‘Beauty and the Beast’ Star Luke Evans: “If there’s one thing I’m comfortable doing in this life it’s singing”

What fans might not be aware of, is that Evans started out in theater, and didn't land his first film role until he hit 30.

Actor Luke Evans

Beauty and the Beast is currently taking the global box office by storm, becoming the biggest March opening of all time. The movie will easily gross over $1 billion as the live-action Disney adaptation of one of its best-loved animated movies, waltzes into life. Starring Emma Watson as Belle, Beauty and the Beast reviews have been mixed. While Watson’s vocals might not be the most outstanding, the movie itself seems to be cementing itself firmly into the hearts of musical and Disney lovers alike.

In part, that is undoubtedly because of Luke Evans and Josh Gad. As Gaston and LeFou, respectively, the pair steal every scene they are in, and their theater pedigree is clear. Evans in particular, shows off stunning vocals, and plays the dastardly villain with so much schmaltz that it’s impossible not to love his dim witted yet calculating ways.

What fans might not be aware of, is that Evans started out in theater, and didn’t land his first film role until he hit 30. Since then, he’s concentrated on acting in straight roles only, which is a shame, since now we’ve heard him in Beauty and the Beast we want to hear him in every musical going. But Evans only got the role because of his previous work on stage, in particular, his role in Piaf, at London’s Donmar Warehouse.

“It was actually a casting director who was casting out of London and she knew that I sang,” Evans tells THR. “She had seen me in a musical I did called Piaf in London in the Donmar Warehouse and so she was very aware, many, many years ago that I could sing. She knew that I hadn’t sung since I started doing movies, and then this came up. She waited for the right time to bring me in to meet [director] Bill [Condon]. It all clicked, it all fell into place.

There has been offers in the last few years, but they didn’t seem to be the right job and so I didn’t pursue them. It took a couple of goes by my agents to get me in for Beauty and the Beast because I hadn’t really watched the animated movie for a very long time and I had forgotten how great the journey of Gaston is. You see all the colors of the character, from the loveable rogue to the buffoon to the jealous, revengeful sort of monster that he becomes by the end of the movie. So, it actually took me sitting down and watching the cartoon with my godchildren which made me realize how brilliant the role was and that I totally should do it.”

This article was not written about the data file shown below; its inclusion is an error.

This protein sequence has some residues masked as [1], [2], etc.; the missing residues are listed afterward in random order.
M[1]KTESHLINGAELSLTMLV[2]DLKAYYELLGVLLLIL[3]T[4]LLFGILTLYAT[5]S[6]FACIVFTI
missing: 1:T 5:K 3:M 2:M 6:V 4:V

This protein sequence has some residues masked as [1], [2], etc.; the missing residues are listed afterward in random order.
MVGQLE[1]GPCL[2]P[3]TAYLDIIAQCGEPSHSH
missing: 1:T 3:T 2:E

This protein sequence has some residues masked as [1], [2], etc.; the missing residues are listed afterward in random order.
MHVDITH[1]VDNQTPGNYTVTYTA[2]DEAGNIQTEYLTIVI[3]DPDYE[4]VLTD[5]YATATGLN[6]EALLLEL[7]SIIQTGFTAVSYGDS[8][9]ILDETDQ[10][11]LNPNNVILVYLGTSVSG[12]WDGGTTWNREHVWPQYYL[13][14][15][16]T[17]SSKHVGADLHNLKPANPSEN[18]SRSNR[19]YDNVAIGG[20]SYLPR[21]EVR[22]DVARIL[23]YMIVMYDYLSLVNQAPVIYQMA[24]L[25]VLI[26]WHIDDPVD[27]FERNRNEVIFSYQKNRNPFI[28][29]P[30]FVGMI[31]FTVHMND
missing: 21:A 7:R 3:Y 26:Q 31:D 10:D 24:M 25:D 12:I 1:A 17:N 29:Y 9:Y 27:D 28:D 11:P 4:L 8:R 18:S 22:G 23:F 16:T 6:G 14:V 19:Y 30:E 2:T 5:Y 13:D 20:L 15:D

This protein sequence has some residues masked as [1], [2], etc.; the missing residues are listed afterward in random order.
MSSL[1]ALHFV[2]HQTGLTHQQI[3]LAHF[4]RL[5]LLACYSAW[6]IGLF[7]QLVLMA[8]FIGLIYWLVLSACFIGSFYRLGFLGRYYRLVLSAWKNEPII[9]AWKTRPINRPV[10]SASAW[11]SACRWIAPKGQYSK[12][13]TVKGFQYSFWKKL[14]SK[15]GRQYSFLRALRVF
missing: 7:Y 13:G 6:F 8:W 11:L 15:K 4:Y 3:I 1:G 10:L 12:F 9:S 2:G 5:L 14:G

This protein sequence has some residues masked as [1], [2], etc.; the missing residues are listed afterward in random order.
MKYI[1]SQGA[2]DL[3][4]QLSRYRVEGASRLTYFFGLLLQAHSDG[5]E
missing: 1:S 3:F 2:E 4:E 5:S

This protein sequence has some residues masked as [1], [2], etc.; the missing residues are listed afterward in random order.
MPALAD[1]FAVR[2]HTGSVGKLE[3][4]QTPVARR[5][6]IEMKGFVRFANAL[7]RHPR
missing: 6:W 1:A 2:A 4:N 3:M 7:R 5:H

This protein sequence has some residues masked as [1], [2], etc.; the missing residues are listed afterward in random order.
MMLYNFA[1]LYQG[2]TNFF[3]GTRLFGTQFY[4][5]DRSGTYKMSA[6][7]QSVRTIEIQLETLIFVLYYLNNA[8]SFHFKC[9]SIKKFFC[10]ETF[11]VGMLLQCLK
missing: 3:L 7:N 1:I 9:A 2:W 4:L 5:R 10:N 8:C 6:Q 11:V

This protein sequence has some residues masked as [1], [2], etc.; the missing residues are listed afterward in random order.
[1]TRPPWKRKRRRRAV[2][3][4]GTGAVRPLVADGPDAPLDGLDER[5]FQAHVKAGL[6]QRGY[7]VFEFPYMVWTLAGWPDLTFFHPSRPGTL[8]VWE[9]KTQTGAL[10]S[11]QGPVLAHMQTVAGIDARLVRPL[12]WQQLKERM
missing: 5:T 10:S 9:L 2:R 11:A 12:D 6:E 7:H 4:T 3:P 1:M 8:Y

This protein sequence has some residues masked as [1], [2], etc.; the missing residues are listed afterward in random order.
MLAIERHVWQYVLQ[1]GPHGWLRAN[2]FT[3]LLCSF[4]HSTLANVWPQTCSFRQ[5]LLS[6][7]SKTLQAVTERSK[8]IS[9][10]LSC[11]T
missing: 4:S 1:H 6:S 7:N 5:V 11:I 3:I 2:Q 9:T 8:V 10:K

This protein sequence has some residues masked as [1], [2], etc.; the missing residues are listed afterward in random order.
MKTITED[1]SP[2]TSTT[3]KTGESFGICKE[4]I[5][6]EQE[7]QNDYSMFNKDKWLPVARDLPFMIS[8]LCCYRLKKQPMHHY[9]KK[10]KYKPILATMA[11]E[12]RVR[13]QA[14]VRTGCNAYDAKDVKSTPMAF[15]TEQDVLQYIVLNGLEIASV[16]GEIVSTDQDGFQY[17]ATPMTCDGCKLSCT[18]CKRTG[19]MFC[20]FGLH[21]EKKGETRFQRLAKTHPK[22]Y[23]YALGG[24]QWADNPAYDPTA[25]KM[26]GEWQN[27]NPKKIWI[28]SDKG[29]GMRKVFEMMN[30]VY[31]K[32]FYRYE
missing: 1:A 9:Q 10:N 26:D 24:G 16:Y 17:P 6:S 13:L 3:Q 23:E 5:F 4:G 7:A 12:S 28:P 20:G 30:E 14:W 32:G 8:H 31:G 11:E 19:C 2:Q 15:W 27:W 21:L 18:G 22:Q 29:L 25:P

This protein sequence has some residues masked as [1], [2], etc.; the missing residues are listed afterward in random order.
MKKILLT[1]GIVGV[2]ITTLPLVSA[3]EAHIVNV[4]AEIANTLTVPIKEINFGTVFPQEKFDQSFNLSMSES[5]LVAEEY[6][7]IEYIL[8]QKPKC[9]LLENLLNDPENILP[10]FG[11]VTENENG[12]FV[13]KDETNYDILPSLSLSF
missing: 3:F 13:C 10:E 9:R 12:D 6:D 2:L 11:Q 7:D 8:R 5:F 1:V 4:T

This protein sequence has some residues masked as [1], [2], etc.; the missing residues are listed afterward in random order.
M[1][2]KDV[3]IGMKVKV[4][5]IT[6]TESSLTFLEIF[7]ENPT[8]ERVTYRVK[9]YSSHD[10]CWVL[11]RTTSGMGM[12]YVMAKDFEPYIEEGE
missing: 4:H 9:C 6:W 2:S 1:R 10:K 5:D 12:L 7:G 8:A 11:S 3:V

Evans doesn’t make light of the amazing opportunity he was granted, either. He knows Gaston is a wonderful role, and is grateful he landed the chance to portray him on screen:

“If there’s one thing I’m comfortable doing in this life it’s singing. It’s like therapy to me. I’ll sing to anybody at any time, at anything, I will just sing. I love to sing. It was a joy for me to finally get to do it on the big screen in such a wonderful vehicle as Beauty and the Beast, playing this character with those songs. It was magic.”

More singing will be entirely welcome, at any time. Evans, of course, gets to duet on one of the movie’s more upbeat numbers, with Gad. “Gaston,” written by Disney stalwarts Alan Menken and Howard Ashman, has new life breathed into it in the live-action version, with highly stylized choreography and strong vocal performances from both men:

“It’s great. It was very difficult because there’s so much that goes on in the animated version. I think we figured out that there were only about five people in the tavern in the animation — you’d think there’s way more. But obviously in the film there’s about 50 to 60 people in that tavern. It was just so much fun to rehearse it and get to spend weeks and weeks creating and building on the choreography and the special effects. Then going into a studio and recording the track, adding a little flare with my own vocal ability to the song and adding new notes. When I watched it in the premiere was the first time the audience clapped. It was a lovely moment.”

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